This is the 13th entry in the Class of 2023 series.
The final graduating class of Friendship Aspire Academy Southeast Campus is not the last in the school's history.
Nine of the 19 students that made up the class, however, were among the last to enroll at the charter high school when it was known as Southeast Arkansas Preparatory School. From that point, when Friendship Education Foundation Arkansas took over the decertified school late in the 2019-20 school year, the campus phased out by graduating the remaining classes (and not enrolling any new ones) with the intent of restarting with a slow-growth model from ninth grade up. That class will be Friendship-Southeast's next graduates in 2027.
Also aiding the campus in its reset is Friendship's upcoming acquisition of three Arkansas Lighthouse Charter Schools, including two at the same location in Pine Bluff at 708 W. Second Ave., site of the old Trinity Episcopal School. The transition will become official July 1,the Pine Bluff Lighthouse schools will close in favor of the Friendship elementary schools at 700 S. Main St. and 3911 S. Hazel St.
"In bringing on Lighthouse, everything is going fantastic," said Phong Tran, superintendent of Friendship's Arkansas campuses, following Wednesday's graduation at the Southeast Campus. "We're absorbing the kids, they're coming on board, and we're going to start with the high school next year. You've got the sixth and seventh grades coming over from Lighthouse, and you've got the ninth grade coming over from the eighth grade. They're going to get the summer boot camp, the student orientation, the parent orientation. We are so looking forward to having them at our schools, and, again, we're going to do what we did with Southeast and we're going to go ahead and give them the best education we can within Pine Bluff, the best education ever, anyway, you know what I'm saying? And then graduate them to become just as successful as these students."
Arkansas Lighthouse campuses were part of a national charter management organization until 2021. LaShawnDa Noel, the CEO of Arkansas Lighthouse, said the loss of that partnership led to officials considering shrinking its system and then growing again. The Capital City Lighthouse School in North Little Rock, which enrolls students in K-5, is also being acquired by Friendship.
The Arkansas Board of Education approved the acquisition in February, and the Charter Authorizing Panel finalized it in March. Noel said in February the move would allow Lighthouse to focus on its Jacksonville campuses. Friendship would take on about $750,000 in debt related to Capital City, Friendship CEO Joe Harris told the state board.
Noel told the state board there was hesitation among one of its transition committees because of school culture, but Tran said Wednesday the Lighthouse parents and students seemed to welcome the change as they prepared for it.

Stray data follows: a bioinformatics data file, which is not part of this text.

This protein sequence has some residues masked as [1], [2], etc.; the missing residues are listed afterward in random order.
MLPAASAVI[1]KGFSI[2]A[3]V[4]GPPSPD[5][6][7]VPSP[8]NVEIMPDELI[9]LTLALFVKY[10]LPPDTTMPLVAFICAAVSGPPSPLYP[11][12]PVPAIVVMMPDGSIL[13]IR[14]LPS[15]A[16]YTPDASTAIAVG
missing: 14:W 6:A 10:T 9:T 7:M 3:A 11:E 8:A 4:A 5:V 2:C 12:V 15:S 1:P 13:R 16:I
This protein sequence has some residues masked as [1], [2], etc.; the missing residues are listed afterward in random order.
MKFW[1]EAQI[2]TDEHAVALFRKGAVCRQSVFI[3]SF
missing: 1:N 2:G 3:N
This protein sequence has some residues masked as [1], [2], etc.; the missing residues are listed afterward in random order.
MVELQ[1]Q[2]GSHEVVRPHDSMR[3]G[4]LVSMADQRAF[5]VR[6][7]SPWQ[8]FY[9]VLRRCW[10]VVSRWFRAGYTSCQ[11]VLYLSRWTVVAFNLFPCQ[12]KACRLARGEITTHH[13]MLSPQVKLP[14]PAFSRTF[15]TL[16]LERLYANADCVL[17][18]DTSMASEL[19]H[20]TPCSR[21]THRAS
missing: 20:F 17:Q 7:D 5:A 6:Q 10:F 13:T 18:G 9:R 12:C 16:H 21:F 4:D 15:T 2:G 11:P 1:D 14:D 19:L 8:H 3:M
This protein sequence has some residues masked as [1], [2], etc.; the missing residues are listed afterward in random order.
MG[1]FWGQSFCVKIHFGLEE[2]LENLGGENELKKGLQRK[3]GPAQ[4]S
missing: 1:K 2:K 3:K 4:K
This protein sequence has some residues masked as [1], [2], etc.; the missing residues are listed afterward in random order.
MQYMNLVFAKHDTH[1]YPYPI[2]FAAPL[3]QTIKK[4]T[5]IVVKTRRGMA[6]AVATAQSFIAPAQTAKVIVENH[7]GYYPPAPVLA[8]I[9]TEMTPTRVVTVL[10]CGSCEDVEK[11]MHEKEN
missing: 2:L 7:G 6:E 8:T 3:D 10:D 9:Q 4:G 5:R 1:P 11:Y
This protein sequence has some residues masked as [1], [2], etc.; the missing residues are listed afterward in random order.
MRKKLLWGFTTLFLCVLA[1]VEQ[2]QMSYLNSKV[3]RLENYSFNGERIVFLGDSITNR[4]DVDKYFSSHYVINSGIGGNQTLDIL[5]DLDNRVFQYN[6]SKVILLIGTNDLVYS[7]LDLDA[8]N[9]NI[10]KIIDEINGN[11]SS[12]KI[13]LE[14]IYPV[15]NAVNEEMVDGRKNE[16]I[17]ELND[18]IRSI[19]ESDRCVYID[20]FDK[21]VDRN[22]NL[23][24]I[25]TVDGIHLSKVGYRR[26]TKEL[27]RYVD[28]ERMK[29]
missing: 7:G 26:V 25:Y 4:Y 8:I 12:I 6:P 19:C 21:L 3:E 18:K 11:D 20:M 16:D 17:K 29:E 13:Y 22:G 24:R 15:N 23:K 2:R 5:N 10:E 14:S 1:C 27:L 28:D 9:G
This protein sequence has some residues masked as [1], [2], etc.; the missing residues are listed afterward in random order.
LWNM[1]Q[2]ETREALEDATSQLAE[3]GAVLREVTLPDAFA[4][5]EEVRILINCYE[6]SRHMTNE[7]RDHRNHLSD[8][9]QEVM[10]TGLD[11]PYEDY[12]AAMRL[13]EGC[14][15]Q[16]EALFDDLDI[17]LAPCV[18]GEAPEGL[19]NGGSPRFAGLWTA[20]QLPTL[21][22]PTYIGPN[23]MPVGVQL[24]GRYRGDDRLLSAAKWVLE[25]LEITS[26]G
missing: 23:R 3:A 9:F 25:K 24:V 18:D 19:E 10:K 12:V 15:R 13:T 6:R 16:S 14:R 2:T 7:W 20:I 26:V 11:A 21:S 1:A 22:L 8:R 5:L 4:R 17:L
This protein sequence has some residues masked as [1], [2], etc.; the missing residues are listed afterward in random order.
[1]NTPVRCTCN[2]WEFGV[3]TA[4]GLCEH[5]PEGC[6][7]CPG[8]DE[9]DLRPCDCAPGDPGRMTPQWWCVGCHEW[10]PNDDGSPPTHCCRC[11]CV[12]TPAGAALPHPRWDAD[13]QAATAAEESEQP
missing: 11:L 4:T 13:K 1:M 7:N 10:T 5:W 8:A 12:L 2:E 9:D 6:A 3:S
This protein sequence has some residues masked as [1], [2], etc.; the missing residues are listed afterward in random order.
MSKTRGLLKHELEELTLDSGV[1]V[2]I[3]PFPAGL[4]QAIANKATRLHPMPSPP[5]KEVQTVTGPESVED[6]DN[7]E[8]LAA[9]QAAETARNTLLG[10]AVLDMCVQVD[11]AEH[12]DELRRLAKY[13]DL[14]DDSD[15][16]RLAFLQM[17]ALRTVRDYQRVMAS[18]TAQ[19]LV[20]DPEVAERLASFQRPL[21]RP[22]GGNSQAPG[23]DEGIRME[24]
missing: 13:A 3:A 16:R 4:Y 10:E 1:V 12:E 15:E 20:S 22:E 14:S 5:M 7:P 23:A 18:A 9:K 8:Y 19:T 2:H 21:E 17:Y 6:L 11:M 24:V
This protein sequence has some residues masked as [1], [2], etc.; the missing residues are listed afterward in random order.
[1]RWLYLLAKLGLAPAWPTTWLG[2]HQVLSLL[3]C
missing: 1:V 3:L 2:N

"You don't ever want to close down a school," Tran said. "You want to keep seats open, and it allows us to keep kids in the community. That's what Friendship is all about, to allow the community to remain and to allow the kids to continue where they are without disrupting anything. It's been very welcoming. It's been very receptive, and we look forward to seeing them."
Anitra Rogers has seen such an acquisition before. She was principal of the Jacksonville Lighthouse high school campus for three years before she came to then-Southeast Prep as an English teacher at the time of Friendship's takeover and was elevated to principal, her current role, the next school year.
"Being able to merge the things I know – the good policies and procedures that Lighthouse has – over here to Southeast Prep and still carry some of those things into Friendship, just being able to put all of that together, I just think I've been blessed to be around and see these different changes," Rogers said. "Regardless of what happens, at the end of the day, it's always been about the kids. I'm one of those principals, I'm available for them 24-7."
Friendship-Southeast has seen growth from a physical standpoint before the Lighthouse acquisition was finalized. Since the start of this school year, a campus expansion has been underway to create more space for the slow growth from sixth through ninth grades to sixth through 12th.
"It allows us to work with each individual student," Tran said of the slow growth. "When they come in as ninth grade, we get to work with them individually. OK, what is one thing they need in order to be successful with them? We get one-on-one time with them. We get to know each and every one of them, and then when they get to 10th grade, we can help them move through 10th grade into 11th grade, then 12th grade."
Goodwin has seen the physical growth firsthand and likes what's in store for the Friendship students following her.
"I feel like they'll have more opportunity to explore around the school," she said. "They'll have better learning opportunities."